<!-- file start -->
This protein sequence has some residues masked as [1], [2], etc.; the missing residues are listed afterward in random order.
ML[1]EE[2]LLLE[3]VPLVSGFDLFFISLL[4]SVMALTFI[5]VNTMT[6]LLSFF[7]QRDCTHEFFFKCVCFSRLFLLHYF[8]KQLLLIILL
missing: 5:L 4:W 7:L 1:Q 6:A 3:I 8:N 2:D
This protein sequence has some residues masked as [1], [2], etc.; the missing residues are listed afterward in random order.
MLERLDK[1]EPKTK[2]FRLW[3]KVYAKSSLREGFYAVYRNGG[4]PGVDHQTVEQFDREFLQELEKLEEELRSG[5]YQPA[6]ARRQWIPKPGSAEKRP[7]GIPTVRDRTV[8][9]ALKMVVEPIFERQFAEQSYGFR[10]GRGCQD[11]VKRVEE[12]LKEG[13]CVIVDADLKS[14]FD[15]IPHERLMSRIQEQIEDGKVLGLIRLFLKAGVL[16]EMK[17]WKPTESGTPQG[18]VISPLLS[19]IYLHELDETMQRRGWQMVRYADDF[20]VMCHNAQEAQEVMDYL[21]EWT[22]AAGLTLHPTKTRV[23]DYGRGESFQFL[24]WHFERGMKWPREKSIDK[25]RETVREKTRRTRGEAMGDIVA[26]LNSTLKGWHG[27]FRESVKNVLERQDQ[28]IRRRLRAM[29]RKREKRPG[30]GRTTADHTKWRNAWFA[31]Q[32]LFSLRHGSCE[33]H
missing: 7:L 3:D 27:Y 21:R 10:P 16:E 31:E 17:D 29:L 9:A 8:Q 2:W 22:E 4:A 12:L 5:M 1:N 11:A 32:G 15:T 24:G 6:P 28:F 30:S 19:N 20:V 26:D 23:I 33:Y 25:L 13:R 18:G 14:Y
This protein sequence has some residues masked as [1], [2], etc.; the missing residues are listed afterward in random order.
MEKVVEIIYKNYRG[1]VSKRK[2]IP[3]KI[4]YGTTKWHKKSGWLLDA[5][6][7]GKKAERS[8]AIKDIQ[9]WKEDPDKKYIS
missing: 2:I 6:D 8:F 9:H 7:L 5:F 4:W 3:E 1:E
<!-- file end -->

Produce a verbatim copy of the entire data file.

This protein sequence has some residues masked as [1], [2], etc.; the missing residues are listed afterward in random order.
ML[1]EE[2]LLLE[3]VPLVSGFDLFFISLL[4]SVMALTFI[5]VNTMT[6]LLSFF[7]QRDCTHEFFFKCVCFSRLFLLHYF[8]KQLLLIILL
missing: 5:L 4:W 7:L 1:Q 6:A 3:I 8:N 2:D
This protein sequence has some residues masked as [1], [2], etc.; the missing residues are listed afterward in random order.
MLERLDK[1]EPKTK[2]FRLW[3]KVYAKSSLREGFYAVYRNGG[4]PGVDHQTVEQFDREFLQELEKLEEELRSG[5]YQPA[6]ARRQWIPKPGSAEKRP[7]GIPTVRDRTV[8][9]ALKMVVEPIFERQFAEQSYGFR[10]GRGCQD[11]VKRVEE[12]LKEG[13]CVIVDADLKS[14]FD[15]IPHERLMSRIQEQIEDGKVLGLIRLFLKAGVL[16]EMK[17]WKPTESGTPQG[18]VISPLLS[19]IYLHELDETMQRRGWQMVRYADDF[20]VMCHNAQEAQEVMDYL[21]EWT[22]AAGLTLHPTKTRV[23]DYGRGESFQFL[24]WHFERGMKWPREKSIDK[25]RETVREKTRRTRGEAMGDIVA[26]LNSTLKGWHG[27]FRESVKNVLERQDQ[28]IRRRLRAM[29]RKREKRPG[30]GRTTADHTKWRNAWFA[31]Q[32]LFSLRHGSCE[33]H
missing: 7:L 3:D 27:Y 21:R 10:P 16:E 31:E 17:D 29:L 9:A 8:Q 2:W 22:E 4:A 12:L 5:M 1:N 11:A 32:G 15:T 24:G 6:P 28:F 30:S 19:N 20:V 26:D 23:I 33:Y 25:L 13:R 18:G 14:Y
This protein sequence has some residues masked as [1], [2], etc.; the missing residues are listed afterward in random order.
MEKVVEIIYKNYRG[1]VSKRK[2]IP[3]KI[4]YGTTKWHKKSGWLLDA[5][6][7]GKKAERS[8]AIKDIQ[9]WKEDPDKKYIS
missing: 2:I 6:D 8:F 9:H 7:L 5:F 4:W 3:E 1:E